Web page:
Zillow offers $1M prize to anyone who can improve its Zestimate algorithm



Zillow has said its launching a new Zillow Prize contest, offering an award of $1 million to the first person or team who can most improve the Zestimate algorithm, which is Zillow’s proprietary home valuation tool. The Zillow Prize contest calls for data scientists, engineers and visionaries to compete to improve automated home valuations of 110 million homes across the U.S.

Designed to be a starting point to help people estimate the value of a home when it launched in 2006, the Zestimate home valuation marked the first time homeowners had instant access to information about their homes’ estimated values, for free. Prior to the Zestimate, only appraisers, mortgages lenders and professional real estate agents had access to computer valuations of homes – never homeowners or prospective buyers.

To homeowners, sellers and buyers, the Zestimate home valuation remains an important data point. Combined with other information, like recent home sales, and the guidance of real estate professionals, the Zestimate helps consumers make smarter financial decisions about their homes.

To data scientists, the Zestimate home valuation is known as the ultimate algorithm, one of the highest-profile, most accurate and sophisticated examples of machine learning. Zillow Prize will mark the first time that a portion of the proprietary data that powers the Zestimate home valuation will be available to individuals outside of Zillow.

Zillow’s data science team continually works to improve the accuracy of the Zestimate home valuation, as measured by how close the Zestimate is to the eventual sale price of a home. The U.S. median absolute percent error currently stands at 5 percent, improved from 14 percent in 2006.

“We still spend enormous resources on improving the Zestimate, and are proud that with advancements in machine learning and cloud computing, we’ve brought the error rate down to 5 percent nationwide,” said Stan Humphries, creator of the Zestimate home valuation and Zillow Group chief analytics officer. “While that error rate is incredibly low, we know the next round of innovation will come from imaginative solutions involving everything from deep learning to hyperlocal data sets — the type of work perfect for crowdsourcing within a competitive environment.”

The contest is being administered by Kaggle, a platform designed to connect data scientists with complex machine learning problems. It will be staggered into two rounds, the public qualifying round which opens today and concludes Jan. 17, 2018 and a private final round that kicks off Feb. 1, 2018 and ends Jan. 15, 2019.

Contest participants have until Oct. 16, 2017 to register for the qualifying round, download and explore the competition data setiii, and develop a model to improve the Zestimate residual error. The top 100 teams from the qualifying round, those whose solutions most reduce the difference between the Zestimate home valuation and the actual sale price of the homes within the dataset, will be invited to participate in the final round and compete for the $1 million dollar prize.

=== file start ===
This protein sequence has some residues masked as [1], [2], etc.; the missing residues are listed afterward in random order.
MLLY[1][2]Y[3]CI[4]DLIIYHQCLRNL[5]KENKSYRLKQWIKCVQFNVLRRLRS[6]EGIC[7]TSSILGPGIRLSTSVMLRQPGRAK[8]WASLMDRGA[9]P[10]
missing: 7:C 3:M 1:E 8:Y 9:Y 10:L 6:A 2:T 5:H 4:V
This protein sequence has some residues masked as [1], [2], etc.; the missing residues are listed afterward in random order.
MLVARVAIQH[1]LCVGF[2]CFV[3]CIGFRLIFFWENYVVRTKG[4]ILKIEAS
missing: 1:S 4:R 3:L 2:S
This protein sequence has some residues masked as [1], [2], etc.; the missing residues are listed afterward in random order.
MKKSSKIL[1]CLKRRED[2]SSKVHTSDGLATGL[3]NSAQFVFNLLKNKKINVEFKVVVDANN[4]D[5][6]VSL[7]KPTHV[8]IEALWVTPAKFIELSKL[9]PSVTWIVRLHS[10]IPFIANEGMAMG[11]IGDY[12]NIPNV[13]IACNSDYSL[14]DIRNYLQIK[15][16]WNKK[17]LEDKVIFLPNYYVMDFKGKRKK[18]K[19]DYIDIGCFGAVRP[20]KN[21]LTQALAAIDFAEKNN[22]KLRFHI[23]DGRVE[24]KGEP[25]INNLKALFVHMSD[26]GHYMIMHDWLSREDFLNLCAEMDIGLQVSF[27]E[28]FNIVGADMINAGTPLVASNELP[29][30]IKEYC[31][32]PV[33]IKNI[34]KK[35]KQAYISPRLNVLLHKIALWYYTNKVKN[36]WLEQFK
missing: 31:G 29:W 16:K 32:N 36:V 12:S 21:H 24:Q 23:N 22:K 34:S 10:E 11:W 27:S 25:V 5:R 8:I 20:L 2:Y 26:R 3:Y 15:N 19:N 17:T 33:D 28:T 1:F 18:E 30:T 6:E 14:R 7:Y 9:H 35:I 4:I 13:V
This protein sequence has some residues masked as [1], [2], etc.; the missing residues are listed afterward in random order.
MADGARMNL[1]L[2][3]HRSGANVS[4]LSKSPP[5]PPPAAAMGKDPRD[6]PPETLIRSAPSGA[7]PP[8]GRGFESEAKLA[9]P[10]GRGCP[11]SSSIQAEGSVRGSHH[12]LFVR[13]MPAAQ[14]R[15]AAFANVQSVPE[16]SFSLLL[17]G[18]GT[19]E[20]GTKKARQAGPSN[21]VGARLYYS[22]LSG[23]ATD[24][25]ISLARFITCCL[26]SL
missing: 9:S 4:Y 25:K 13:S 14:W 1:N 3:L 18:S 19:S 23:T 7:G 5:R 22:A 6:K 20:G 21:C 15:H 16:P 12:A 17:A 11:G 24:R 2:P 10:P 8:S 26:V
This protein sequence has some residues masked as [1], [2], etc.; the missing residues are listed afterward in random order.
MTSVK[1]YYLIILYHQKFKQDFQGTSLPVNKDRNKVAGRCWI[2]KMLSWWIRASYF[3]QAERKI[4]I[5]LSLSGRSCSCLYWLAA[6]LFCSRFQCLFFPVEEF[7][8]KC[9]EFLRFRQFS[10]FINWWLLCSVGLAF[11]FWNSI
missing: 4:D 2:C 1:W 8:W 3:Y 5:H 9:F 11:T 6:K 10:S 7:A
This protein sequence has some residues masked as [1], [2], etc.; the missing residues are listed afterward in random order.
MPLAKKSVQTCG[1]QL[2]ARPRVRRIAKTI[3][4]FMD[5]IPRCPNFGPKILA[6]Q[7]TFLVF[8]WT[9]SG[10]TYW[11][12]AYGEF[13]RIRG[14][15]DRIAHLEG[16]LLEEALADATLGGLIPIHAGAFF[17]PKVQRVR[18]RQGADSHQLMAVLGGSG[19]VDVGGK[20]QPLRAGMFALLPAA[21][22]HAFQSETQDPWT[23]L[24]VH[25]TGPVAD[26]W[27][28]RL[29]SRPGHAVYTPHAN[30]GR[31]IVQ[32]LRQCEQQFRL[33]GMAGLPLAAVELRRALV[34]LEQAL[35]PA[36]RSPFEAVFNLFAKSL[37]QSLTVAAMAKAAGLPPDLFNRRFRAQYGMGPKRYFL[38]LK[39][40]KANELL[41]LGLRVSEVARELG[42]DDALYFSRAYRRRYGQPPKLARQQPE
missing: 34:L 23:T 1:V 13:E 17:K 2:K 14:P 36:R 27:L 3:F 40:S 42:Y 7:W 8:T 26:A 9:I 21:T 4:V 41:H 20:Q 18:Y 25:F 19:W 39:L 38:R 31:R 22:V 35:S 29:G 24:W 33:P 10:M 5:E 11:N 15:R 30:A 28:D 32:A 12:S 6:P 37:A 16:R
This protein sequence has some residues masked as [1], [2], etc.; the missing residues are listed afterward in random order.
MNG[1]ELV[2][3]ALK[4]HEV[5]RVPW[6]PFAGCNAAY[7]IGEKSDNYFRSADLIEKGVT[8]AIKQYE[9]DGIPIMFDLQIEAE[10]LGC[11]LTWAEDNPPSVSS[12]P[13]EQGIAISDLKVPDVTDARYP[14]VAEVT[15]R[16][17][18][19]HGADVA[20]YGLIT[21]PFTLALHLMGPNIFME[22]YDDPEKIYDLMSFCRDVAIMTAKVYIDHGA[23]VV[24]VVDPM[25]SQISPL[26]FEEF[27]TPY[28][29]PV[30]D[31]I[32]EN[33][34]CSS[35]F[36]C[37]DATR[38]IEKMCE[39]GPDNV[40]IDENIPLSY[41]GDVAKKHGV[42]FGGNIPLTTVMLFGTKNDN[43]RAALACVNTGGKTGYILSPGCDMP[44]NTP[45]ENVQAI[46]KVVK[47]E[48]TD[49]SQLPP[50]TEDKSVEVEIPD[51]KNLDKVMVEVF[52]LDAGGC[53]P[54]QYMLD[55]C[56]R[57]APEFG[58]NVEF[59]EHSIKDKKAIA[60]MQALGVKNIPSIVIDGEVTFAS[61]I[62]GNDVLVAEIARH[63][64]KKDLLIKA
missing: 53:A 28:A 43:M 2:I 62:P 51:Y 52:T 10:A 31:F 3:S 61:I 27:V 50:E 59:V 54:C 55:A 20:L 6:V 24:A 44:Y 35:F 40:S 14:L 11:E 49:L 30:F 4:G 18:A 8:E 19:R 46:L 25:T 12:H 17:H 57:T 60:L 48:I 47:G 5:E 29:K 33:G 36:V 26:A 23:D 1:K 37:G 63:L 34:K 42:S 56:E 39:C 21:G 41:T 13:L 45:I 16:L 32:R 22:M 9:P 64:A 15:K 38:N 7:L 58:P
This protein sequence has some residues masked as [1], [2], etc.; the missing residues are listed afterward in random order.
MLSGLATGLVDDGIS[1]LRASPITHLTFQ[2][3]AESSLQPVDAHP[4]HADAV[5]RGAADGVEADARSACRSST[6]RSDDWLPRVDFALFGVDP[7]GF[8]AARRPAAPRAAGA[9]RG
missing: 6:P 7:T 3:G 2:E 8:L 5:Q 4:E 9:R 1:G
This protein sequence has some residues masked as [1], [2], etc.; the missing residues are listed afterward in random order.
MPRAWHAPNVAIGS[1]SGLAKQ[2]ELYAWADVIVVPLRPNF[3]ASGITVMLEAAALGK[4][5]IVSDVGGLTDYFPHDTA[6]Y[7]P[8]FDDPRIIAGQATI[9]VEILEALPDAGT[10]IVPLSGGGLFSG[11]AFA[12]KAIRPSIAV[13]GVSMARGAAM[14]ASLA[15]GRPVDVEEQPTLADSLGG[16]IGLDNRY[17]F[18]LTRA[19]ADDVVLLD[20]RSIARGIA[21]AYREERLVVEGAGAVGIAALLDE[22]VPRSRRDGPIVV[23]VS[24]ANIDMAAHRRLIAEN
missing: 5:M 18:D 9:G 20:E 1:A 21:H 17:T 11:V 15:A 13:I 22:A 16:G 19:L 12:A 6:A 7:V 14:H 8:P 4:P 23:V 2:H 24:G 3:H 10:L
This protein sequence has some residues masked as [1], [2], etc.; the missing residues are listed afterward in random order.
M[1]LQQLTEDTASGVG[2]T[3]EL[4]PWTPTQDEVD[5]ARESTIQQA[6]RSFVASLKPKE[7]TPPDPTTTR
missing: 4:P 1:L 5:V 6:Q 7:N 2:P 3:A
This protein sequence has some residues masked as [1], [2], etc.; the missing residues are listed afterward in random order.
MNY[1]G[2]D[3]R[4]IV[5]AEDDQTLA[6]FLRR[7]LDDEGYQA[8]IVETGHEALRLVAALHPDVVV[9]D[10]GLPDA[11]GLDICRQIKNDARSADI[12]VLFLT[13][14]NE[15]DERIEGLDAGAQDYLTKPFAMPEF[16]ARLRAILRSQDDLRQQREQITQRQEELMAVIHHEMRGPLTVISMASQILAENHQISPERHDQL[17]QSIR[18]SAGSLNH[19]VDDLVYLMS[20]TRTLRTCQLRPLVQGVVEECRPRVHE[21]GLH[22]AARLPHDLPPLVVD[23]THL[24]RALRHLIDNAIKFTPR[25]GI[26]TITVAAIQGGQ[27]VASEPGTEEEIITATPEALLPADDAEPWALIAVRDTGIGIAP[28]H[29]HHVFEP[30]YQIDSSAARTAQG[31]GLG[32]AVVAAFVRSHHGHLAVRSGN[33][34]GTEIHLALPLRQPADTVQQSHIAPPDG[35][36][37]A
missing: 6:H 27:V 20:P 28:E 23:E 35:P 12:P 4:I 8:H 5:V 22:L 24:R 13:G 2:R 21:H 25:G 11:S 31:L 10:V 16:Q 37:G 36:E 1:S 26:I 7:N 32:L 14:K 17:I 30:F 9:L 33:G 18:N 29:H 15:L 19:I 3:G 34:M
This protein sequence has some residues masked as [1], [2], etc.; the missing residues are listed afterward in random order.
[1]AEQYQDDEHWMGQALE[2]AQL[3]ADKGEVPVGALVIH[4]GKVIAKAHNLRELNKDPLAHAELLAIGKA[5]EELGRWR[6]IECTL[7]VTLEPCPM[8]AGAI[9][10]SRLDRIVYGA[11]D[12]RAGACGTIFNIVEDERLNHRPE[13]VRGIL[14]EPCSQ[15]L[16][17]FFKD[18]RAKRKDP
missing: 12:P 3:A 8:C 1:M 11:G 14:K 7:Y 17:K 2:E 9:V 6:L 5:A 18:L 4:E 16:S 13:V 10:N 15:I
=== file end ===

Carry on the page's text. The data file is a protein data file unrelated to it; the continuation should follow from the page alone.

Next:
In the final round, the winning team must build an algorithm to predict the actual sale price itself, using innovative data sources to engineer new features that will give the model an edge over other competitors. The home value predictions from each algorithm submission will be evaluated against real-time home sales in August through October 2018.  To take home the $1 million dollar grand prize, the winning algorithm must beat Zillow’s benchmark accuracy on the final round competition data setiv and enhance the accuracy further than any other competitor. A $100,000 second place prize and $50,000 third place prize will also be awarded in the final round. A total of $50,000 will also be awarded to the top three ranking teams in the qualifying round.

Zillow publishes Zestimates on more than 110 million homes across the country based on 7.5 million statistical and machine learning models that examine hundreds of data points on each individual home.

To calculate the Zestimate home valuation, Zillow uses data from county and tax assessor records, and direct feeds from hundreds of multiple listing services and brokerages. Additionally, homeowners have the ability to update facts about their homes and see an immediate change to their Zestimate. More than 70 million homes on Zillow have been updated by the community of users.

About Mike Wheatley

Mike Wheatley is the senior editor at Realty Biz News. Got a real estate related news article you wish to share, contact Mike at mike@realtybiznews.com.

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